As for adults, according to a 2002 study, chronic alcohol abuse can contribute to osteoporosis and weakened bones due to disrupted calcium and phosphate homeostasis.

3. Affected Cardiovascular Health

According to a 1997 study and a 2017 study, alcohol negatively impacts cardiovascular health by altering thyroid hormone levels.

Hypothyroidism induced by alcohol can lead to decreased heart rate, reduced cardiac output, and increased risk of cardiovascular diseases.

Furthermore, alcohol can exacerbate high blood pressure and arrhythmias, which are already risks associated with thyroid hormone imbalances.

4. Reduced Protein Synthesis

The synthesis and turnover of proteins are vital for cellular functions.

Alcohol consumption can inhibit protein synthesis by interfering with thyroid hormone activity, leading to muscle wasting, weakness, and delayed recovery from injuries.

Chronic alcohol use also affects liver function, which is crucial for protein metabolism.

5. Reduced Lipid Metabolism

Alcohol can disrupt lipid metabolism by affecting thyroid hormone function, leading to increased levels of cholesterol and triglycerides in the blood.

Additionally, ethanol found in alcohol can facilitate the transformation of fatty acids to triglycerides, which accumulate in the liver.

This can contribute to the development of fatty liver disease, cardiovascular diseases, and obesity.

6. Reduced Carbohydrate Metabolism

Thyroid hormones play a crucial role in glucose metabolism. Alcohol can impair liver function, affecting gluconeogenesis (making sugar within the body) and glucose uptake, leading to unstable blood glucose levels.

This can result in hypoglycemia or hyperglycemia, posing significant risks, especially for individuals with diabetes or metabolic syndrome.

7. Affected Nervous System

Alcohol negatively affects the nervous system by interfering with thyroid hormone function, leading to cognitive impairments, mood disorders, and mental health issues.

Chronic alcohol use can contribute to symptoms of depression, anxiety, and decreased cognitive function due to disrupted synaptic transmission and neuronal growth.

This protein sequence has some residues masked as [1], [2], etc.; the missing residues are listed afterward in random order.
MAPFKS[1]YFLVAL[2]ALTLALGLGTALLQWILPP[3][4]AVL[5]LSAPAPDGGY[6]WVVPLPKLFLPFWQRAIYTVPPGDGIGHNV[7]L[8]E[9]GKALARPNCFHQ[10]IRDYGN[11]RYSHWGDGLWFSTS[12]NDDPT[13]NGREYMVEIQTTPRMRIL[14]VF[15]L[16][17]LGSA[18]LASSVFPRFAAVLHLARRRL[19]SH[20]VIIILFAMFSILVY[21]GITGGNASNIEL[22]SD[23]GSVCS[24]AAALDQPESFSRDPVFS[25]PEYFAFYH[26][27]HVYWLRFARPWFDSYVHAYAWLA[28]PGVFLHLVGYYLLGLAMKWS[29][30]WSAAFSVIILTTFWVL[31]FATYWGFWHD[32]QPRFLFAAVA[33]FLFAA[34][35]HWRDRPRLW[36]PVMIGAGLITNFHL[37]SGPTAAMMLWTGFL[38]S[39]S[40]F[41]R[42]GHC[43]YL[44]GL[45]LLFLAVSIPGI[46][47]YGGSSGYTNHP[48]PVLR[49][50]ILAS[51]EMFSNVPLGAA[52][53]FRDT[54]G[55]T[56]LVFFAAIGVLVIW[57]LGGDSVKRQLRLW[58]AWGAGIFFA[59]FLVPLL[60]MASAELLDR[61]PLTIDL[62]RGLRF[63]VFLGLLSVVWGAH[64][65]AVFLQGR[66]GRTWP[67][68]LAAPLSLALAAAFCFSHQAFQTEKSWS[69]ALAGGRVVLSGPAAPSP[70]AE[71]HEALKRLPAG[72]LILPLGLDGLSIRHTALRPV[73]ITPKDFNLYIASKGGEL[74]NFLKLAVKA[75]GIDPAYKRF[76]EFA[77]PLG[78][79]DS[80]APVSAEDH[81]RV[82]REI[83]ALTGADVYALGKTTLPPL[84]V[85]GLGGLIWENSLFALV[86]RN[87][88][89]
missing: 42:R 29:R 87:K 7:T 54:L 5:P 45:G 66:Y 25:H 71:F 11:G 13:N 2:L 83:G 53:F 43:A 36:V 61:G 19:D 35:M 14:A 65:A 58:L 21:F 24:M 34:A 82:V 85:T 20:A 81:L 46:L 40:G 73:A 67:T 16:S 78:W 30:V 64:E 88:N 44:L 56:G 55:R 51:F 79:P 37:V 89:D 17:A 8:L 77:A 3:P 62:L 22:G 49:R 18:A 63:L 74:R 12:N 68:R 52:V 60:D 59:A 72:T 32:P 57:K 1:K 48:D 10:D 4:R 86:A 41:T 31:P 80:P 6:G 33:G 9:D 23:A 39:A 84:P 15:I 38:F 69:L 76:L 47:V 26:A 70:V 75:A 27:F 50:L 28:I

8. Inhibited Immune System

Chronic consumption of alcohol can have a depressing effect on the immune system. Additionally, alcohol can worsen an already existing condition of autoimmune diseases.

Is Alcohol Effect on the Thyroid Reversible?

Yes, stopping alcohol consumption can reduce thyroid problems and help restore normal thyroid health, leading to a normalization of the basal metabolic rate.

This can result in improved energy levels, weight loss, and reduced fatigue as the thyroid gland begins to produce adequate levels of T3 and T4.

However, if alcohol-induced damage to the thyroid gland is extensive, some individuals may experience long-term hypothyroidism requiring ongoing hormone replacement therapy.


Does Alcohol Cause Thyroid Cancer?

The effects of alcohol on the body are often negative, but causing cancer isn’t one of them. In fact, a study found that alcohol use is associated with lowering the risk of thyroid cancer.

Does Alcohol Cause Goiter?

No, alcohol intake may provide some protection against goiter and diseases of thyroid nodules.

How to Treat an Alcohol-dependent Person?

Alcohol dependence is best handled by a healthcare provider or through a certified Drug & Alcohol Treatment Center.

Become Sober Forever

Get rid of alcohol “or any other addictive substance” in the #1 drug and alcohol rehab center in New Jersey. At Garden State Treatment Center, we tailor our treatment for each individual patient.

In addition to alcohol aid, we offer treatment for opioids, benzos, and kratom. Contact us today or visit us at 350 Sparta Ave Suite A201, Sparta Township, NJ 07871.


Published on: 2024-06-11
Updated on: 2024-06-11